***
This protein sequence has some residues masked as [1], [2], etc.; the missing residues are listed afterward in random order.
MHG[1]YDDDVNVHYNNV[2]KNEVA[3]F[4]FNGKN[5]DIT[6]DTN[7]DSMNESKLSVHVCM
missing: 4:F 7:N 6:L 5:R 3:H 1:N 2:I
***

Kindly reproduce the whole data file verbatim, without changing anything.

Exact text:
This protein sequence has some residues masked as [1], [2], etc.; the missing residues are listed afterward in random order.
MHG[1]YDDDVNVHYNNV[2]KNEVA[3]F[4]FNGKN[5]DIT[6]DTN[7]DSMNESKLSVHVCM
missing: 4:F 7:N 6:L 5:R 3:H 1:N 2:I